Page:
Thursday, October 11, 2012

And There was Berlin

     When our Dutch friend Hans asked his friends and coworkers where he should take the Canadians for a few days, he heard a resounding, "Berlin."  Now this was not something I would have expected. What an experience. We took a six hour drive on the Autobahn due east. Not one to drive at breakneck speed, Hans kept it steady as Audis and Porches flew past going 180kmp. I had always heard about the Autobahn, its reputation for speed, but it really was something to see for myself. I have one heavy-footed, German friend here in Canada who has a penchant for acceleration and now I know why. She was raised on German roads.

The Ampelmannchen - Berlin's beloved symbols on crossing light

        As we came into Berlin, we were disappointed. It seemed dirty and run down, crowded. But when we turned a corner onto Charlottestrasse, things changed rapidly. Exquisite architecture - Corinthian columns on many buildings and many cathedrals and embassies lined the streets. After a quick check in at our hotel, we headed out for the Brandenburg Gate and to walk where the wall had come down. We walked till blistered and saw famous shops selling chocolate and cars and expensive jewelry. We ended our day at the "Old Berliner" restaurant to enjoy "Crispy Knuckle" - a pork delicacy. And we had to try the Raspberry Wheat beer...a Berlin specialty.

The Brandenburg Gate - the entryway to the boulevard of linden trees
Up the "Beanpole" a television tower with panoramic vistas of the city

      Last February, we were contacted by Hans with a quick request for our full names and birthdates. Hans said it was for a surprise. We couldn't figure that one out, but when presented with the opportunity to tour the Reichstag, the German parliament building, we were delighted. Entering the building was by appointment only; the reason we needed to be registered for the tour.  What a slick operation. After going through security and showing our passports and having our purses scanned, we entered an elevator, were given headsets and instructed to head into the beehive. What a fete of German engineering. We were given the history of Berlin and Germany in about a 45 minute tour. As we walked up the beehive, we were instructed where to stop and where to look - a quick way to pack in the information. The parliament actually sits in a room under the hive. The hive is open to the elements at the top where air is let in and adjusted to best benefit those inside. Truly amazing.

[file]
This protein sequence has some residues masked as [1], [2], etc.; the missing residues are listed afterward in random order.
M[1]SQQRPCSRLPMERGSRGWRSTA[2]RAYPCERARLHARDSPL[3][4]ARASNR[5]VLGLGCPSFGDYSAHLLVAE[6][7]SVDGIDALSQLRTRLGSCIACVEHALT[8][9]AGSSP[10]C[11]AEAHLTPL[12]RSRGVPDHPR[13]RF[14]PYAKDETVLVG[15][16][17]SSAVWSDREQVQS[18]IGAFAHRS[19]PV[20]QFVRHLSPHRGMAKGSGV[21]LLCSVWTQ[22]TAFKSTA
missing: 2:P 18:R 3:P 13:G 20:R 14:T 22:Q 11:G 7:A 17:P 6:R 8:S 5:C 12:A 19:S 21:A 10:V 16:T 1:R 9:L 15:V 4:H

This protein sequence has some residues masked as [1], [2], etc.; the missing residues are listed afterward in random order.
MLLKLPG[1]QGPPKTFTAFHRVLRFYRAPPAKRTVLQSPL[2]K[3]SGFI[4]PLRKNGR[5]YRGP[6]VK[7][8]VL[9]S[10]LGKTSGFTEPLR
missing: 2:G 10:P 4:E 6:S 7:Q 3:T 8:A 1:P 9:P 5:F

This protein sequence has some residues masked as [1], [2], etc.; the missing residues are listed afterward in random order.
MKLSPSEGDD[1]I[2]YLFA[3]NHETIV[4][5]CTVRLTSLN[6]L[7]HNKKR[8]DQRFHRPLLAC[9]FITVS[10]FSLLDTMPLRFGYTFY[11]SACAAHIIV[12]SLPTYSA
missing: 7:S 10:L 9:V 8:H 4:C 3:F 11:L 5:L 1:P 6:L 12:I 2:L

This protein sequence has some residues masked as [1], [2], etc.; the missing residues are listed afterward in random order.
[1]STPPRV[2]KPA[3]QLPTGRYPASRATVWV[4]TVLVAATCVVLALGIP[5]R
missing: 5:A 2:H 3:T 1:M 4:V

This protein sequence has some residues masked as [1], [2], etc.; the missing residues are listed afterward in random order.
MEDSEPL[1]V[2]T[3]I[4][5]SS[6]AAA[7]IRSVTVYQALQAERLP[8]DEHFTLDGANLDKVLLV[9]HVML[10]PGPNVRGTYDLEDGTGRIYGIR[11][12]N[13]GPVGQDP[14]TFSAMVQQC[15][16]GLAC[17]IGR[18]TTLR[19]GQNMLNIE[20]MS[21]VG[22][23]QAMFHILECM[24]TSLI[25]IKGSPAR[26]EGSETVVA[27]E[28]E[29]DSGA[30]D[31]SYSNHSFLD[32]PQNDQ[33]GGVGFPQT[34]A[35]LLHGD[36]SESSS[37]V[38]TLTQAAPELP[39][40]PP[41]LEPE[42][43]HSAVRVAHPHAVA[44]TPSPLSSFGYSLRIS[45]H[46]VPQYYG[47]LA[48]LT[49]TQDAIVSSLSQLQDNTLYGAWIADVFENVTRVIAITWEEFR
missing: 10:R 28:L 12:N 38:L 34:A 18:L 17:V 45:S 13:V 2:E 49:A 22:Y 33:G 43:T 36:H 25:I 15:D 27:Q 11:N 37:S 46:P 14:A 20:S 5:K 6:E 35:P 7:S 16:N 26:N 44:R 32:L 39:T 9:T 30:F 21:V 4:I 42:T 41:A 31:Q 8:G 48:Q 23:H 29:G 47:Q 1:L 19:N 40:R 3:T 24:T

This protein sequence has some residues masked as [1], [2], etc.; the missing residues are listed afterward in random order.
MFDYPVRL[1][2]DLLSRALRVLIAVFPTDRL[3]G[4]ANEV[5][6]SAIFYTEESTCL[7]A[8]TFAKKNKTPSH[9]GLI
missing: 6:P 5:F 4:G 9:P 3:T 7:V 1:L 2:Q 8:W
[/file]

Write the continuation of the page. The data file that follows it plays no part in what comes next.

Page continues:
Inside the beehive... the parliament sits in the room below this glass floor.
The Beehive - Inside the old architecture sits this structure.
One angle of the Reichstag

 On both evenings after hours of walking and looking we pulled up chairs and parked ourselves in the Gendarmarket, a public square with the German cathedral on one side, the French on the other and the opera house in the middle. This wide expanse was the stuff of movies. To sit and sip good coffee in this place with dear friends was the perfect end to perfect days. I don't know who recommended Berlin as a place for us to see, but I am truly thankful they did. God bless our friends, Hans and Jo, who arranged the whole thing.

The Gendarmarket

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